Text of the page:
There are the Practical Life activities (scrubbing, polishing, pouring, sewing) that have instilled the importance of organization, completing multi-step activities, and attention to detail. And the Sensorial materials that have trained their eyes to discern slight variances in shape, color, size, texture, and even smell and sound.
Let’s not forget the Science and Geography lessons and materials that provided a foundational understanding of our Earth and our natural world. Kindergarteners are enthusiastic animal lovers, passionate recyclers, and budding scientists.
And the Art? Two years of creative art opportunities are just the tip of the iceberg. They’ve learned the basics of color, shape, and technique. Now Kindergarten Art is coming and it’s the highlight of their third year.
The Importance of Closure
Have you ever had an experience cut short on you? Maybe you were working on a project and your boss came up and said the project had been scrapped due to lack of funding. Or you played sports in high school and had to sit out the last half of your senior year, due to an injury.
Closure is so important for us, as human beings. We like things wrapped up. It makes sense to us. We plan for it and seek it out and your child is no different.
The kindergarten year provides closure for both the child and their family. It’s the tying up of the bows and the crossing of “t”s and dotting of “i”s. It’s a logical end to a natural cycle. We close out the year sad to say goodbye, but satisfied at a job well-done. It’s time to move on.
The ingredients have been gathered and the batter has been mixed. When children are allowed the opportunity to complete their third year, they get to eat the CAKE!
When You’re On the Fence
For many families the question of whether or not to send their child to a Montessori kindergarten program boils down to a couple of basic (and important) details: time and money. Maybe you have older children already in elementary school and it would be easier to put them all on the bus in the morning. Or perhaps you have a younger child who’s ready for preschool, but the cost of multiple children in the program is prohibitive.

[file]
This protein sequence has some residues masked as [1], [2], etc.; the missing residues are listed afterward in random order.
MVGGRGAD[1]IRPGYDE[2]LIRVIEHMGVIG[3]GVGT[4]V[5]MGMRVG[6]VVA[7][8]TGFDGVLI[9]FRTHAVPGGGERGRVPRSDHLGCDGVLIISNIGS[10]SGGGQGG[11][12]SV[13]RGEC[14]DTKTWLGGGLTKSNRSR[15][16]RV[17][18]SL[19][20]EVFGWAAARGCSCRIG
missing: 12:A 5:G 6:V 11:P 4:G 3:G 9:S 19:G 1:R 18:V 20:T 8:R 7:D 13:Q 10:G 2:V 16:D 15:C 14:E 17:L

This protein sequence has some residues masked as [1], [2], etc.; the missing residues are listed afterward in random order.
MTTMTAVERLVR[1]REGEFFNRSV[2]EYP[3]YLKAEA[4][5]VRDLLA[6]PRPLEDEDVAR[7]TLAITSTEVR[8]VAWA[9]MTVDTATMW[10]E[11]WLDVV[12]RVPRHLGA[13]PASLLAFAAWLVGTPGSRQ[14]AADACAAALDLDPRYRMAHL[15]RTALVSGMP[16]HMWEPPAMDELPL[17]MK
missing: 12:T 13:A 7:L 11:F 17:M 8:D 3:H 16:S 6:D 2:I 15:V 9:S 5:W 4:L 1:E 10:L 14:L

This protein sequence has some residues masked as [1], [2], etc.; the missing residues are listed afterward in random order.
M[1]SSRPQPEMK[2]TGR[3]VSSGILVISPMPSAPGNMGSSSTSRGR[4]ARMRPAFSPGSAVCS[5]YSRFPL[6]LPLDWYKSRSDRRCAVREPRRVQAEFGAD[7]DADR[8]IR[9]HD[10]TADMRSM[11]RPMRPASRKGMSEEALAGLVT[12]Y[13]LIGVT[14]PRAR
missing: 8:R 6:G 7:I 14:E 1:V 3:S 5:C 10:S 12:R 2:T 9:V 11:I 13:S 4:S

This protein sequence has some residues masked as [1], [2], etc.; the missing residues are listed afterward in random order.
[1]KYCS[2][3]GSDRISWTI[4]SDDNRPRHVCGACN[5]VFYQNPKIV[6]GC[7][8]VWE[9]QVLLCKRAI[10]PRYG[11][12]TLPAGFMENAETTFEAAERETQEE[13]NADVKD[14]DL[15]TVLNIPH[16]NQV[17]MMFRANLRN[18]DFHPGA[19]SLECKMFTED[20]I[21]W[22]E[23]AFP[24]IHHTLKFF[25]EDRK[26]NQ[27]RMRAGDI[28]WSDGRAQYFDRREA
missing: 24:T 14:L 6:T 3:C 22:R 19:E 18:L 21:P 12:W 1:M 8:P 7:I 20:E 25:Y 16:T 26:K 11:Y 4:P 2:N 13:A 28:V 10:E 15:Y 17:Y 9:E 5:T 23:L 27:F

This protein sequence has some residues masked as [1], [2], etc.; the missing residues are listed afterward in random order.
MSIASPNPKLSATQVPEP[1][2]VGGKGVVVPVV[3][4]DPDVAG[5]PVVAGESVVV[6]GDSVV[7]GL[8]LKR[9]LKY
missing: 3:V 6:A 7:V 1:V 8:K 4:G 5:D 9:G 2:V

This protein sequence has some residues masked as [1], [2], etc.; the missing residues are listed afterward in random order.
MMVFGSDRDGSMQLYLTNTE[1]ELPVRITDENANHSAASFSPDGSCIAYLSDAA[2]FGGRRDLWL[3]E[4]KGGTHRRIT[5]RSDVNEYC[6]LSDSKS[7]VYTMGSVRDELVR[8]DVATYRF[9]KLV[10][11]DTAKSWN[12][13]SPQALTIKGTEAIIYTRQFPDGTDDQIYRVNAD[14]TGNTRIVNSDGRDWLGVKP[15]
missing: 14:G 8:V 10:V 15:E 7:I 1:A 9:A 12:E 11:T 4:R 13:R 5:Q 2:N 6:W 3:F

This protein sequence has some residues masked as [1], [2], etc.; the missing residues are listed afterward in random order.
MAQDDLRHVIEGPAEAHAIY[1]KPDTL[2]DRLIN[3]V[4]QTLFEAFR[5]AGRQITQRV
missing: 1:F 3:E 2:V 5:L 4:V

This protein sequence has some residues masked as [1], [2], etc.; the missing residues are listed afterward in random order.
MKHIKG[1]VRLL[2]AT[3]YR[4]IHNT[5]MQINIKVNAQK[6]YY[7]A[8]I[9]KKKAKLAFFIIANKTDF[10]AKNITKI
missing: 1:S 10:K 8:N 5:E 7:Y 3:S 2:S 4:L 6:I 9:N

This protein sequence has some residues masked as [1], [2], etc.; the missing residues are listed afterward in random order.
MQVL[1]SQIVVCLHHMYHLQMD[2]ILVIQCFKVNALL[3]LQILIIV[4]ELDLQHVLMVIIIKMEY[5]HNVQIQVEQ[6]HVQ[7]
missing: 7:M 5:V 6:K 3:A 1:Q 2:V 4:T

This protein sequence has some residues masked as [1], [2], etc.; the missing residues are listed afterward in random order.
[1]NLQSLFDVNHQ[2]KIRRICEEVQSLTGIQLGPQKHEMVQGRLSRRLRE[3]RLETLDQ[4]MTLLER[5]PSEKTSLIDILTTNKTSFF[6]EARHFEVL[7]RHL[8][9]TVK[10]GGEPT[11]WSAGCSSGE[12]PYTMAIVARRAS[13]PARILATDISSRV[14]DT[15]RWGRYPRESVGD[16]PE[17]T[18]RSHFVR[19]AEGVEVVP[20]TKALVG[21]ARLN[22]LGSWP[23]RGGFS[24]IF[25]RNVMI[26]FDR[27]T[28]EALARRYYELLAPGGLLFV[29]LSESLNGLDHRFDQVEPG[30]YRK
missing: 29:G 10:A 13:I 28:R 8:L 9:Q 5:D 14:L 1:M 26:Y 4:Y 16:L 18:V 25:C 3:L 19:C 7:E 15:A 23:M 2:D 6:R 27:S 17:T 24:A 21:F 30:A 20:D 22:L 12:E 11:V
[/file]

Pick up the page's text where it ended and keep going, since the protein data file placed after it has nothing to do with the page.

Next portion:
If you’re on the fence about whether or not to enroll your child for their Montessori kindergarten year, talk to their teacher. Get an understanding of where your child is within the three-year cycle. What are they working on and what is coming next?
After two years in the classroom, your child’s teacher knows them really well! They can tell you what to expect for the remainder of the current school year and what their kindergarten year might entail. While we don’t have a magic crystal ball to predict the future, years of training and experience come in handy when it comes to anticipating how a child will fare during their kindergarten year. We know their likes and dislikes and can tell you what aspects of the Montessori kindergarten program will be both challenging and delightful for your child.
If finances are a concern, speak with the school’s director. Chances are they’ve had many families in a similar situation, and they might be able to offer financial assistance in the form of a modified tuition payment plan, reduced tuition in exchange for professional services, or a multi-student discount. The success of a school’s Montessori program depends on a thriving, three-year cycle. We want your child to stay for kindergarten just as much as you do!
- The Three Year Commitment by Marcy Hogan
- The Value of the Three Year Cycle; A Parent’s Perspective by Vicki Wilkins
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Children’s House Montessori School of Reston (CHMS) is a small, family-oriented school located in a peaceful wooded setting in Reston, Virginia. We believe that a child’s first school experience should be filled with curiosity, exploration and opportunities for independence. We offer half-day and full-day Montessori programs for children 3 years of age through kindergarten.
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Interesting and on point. Enjoyed reading.